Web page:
Kevin Barker - FBR Capital Markets & Co., Research Division

Okay. And then one other question concerning your provisions. Do you have a specific reserve to loan ratio you're looking at? You're trying to target maybe 1.5%, or at what point do you -- is there a certain target that you're looking at?

William C. Losch

Yes. In our bonefish, we assume in a normalized environment, we would have about 50 basis points of annualized charge-offs in provision. And for the reserve, we would hold roughly 3x to 4x that level at any given time, so that's 150 to 200, so we figured 217. So it means that we have room to go on reserve decrease, but it's getting closer to our normalized targets.

Operator

The next question is from Chris Gamaitoni of Compass Point.

Christopher Gamaitoni - Compass Point Research & Trading, LLC, Research Division

If I look at Page 23, there's a $36 million -- it's for mortgage request outstanding, there's a $36 million amount that's in non or other category. Is that the loans that are related to the Citigroup transaction where USB has initiated a suit?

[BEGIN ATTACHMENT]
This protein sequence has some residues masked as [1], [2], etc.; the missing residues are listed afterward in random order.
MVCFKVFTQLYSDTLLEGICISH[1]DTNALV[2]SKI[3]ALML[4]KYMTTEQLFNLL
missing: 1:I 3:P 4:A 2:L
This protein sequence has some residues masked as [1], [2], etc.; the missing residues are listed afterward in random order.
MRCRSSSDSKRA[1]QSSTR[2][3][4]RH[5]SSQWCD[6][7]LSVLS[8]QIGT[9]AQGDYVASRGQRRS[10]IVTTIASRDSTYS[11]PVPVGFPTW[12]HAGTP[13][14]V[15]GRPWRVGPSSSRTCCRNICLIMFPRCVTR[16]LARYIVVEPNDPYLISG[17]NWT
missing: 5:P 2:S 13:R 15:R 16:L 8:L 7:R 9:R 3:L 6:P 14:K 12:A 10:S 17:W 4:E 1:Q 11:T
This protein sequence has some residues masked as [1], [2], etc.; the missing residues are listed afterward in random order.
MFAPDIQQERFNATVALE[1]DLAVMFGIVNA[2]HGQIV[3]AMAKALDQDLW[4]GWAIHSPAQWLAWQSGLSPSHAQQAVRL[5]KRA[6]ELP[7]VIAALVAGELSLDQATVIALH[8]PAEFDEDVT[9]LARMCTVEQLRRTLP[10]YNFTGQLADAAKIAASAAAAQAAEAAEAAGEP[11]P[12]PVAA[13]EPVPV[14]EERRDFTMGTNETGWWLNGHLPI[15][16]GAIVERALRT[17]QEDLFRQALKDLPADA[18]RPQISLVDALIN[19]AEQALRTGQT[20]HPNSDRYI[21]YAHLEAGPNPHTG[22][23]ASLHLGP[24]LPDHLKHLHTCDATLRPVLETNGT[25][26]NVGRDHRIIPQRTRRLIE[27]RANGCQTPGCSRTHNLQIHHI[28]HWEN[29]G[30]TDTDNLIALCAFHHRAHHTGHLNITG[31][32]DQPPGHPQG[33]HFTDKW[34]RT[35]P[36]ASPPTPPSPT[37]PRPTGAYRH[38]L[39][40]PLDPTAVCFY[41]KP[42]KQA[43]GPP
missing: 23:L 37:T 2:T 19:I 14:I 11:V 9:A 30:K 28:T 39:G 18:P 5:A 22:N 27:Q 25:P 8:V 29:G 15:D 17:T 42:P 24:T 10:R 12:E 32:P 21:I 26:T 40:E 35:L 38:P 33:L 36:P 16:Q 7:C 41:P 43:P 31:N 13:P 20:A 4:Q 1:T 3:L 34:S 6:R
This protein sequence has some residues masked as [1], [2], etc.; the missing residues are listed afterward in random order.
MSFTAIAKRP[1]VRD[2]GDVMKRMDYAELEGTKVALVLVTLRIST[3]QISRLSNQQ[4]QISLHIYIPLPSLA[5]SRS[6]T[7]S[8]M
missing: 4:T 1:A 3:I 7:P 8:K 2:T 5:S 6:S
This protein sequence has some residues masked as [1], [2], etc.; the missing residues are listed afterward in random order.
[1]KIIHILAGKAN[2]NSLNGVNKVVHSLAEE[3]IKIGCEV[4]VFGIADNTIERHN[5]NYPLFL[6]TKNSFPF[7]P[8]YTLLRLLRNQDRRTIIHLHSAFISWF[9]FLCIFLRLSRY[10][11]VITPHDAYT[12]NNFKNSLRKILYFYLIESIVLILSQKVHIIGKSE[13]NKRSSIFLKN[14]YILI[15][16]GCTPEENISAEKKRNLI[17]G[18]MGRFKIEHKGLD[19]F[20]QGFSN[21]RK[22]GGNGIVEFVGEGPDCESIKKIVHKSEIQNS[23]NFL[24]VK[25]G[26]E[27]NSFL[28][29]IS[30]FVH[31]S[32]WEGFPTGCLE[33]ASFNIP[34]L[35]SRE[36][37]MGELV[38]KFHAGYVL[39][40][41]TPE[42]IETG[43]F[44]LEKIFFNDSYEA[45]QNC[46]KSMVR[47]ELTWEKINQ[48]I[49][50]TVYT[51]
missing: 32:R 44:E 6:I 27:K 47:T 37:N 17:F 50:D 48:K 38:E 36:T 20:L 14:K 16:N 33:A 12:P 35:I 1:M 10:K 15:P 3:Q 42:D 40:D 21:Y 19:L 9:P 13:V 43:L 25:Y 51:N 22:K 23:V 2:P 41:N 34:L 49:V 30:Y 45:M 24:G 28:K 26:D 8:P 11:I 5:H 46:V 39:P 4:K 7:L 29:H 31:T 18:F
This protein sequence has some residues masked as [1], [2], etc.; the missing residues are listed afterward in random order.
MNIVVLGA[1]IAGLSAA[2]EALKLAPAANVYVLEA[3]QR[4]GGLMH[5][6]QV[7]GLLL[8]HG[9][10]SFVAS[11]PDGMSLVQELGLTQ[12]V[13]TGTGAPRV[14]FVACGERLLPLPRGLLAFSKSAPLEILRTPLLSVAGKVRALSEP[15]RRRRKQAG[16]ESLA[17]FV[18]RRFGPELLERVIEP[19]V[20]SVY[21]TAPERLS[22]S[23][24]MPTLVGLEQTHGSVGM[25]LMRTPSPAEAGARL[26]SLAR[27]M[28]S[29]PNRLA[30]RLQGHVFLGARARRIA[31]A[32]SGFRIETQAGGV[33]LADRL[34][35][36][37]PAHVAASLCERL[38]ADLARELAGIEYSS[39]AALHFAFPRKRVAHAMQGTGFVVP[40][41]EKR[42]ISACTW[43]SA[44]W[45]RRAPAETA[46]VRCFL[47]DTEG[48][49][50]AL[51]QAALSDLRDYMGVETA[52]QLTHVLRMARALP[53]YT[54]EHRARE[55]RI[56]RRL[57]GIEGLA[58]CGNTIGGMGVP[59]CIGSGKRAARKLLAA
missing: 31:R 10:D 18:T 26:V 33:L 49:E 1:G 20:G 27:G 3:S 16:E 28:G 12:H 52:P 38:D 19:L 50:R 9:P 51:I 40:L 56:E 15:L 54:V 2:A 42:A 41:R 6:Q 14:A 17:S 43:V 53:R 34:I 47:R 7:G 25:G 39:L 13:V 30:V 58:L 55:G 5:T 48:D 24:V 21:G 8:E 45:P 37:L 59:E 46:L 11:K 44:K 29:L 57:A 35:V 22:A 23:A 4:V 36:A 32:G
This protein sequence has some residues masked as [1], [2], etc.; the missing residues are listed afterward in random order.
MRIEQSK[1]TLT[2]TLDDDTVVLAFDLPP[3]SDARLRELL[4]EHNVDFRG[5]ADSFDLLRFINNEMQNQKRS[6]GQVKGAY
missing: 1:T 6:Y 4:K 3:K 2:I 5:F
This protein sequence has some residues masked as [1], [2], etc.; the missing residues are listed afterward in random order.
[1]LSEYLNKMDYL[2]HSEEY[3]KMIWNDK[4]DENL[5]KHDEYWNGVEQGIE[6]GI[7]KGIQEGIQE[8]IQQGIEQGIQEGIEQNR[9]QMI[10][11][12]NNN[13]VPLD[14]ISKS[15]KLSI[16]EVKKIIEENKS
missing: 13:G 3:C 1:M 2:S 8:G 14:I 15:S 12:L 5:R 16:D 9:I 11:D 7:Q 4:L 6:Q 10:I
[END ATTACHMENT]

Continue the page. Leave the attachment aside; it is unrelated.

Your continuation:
Bryan Jordan

Chris, I apologize, we couldn't hear you very well. Could you repeat it?

Christopher Gamaitoni - Compass Point Research & Trading, LLC, Research Division

Sure. On Page 23 of the presentation, when you break down the outstanding repurchase request by type, there's a kind of other category that comprise of $36 million, is that the balance where -- on which the USB acting as trustee suit is related?

Bryan Jordan

No, those are -- the $36 million is really other non-repurchase requests. So those are things like requests for research, for...

Aarti Bowman

Chris, it's Aarti. Those are non-repurchase requests, meaning there's -- cash doesn't go out the door, so for example, maybe a document is missing its validable signature or something, so it can be cured without cash. That is what that represents.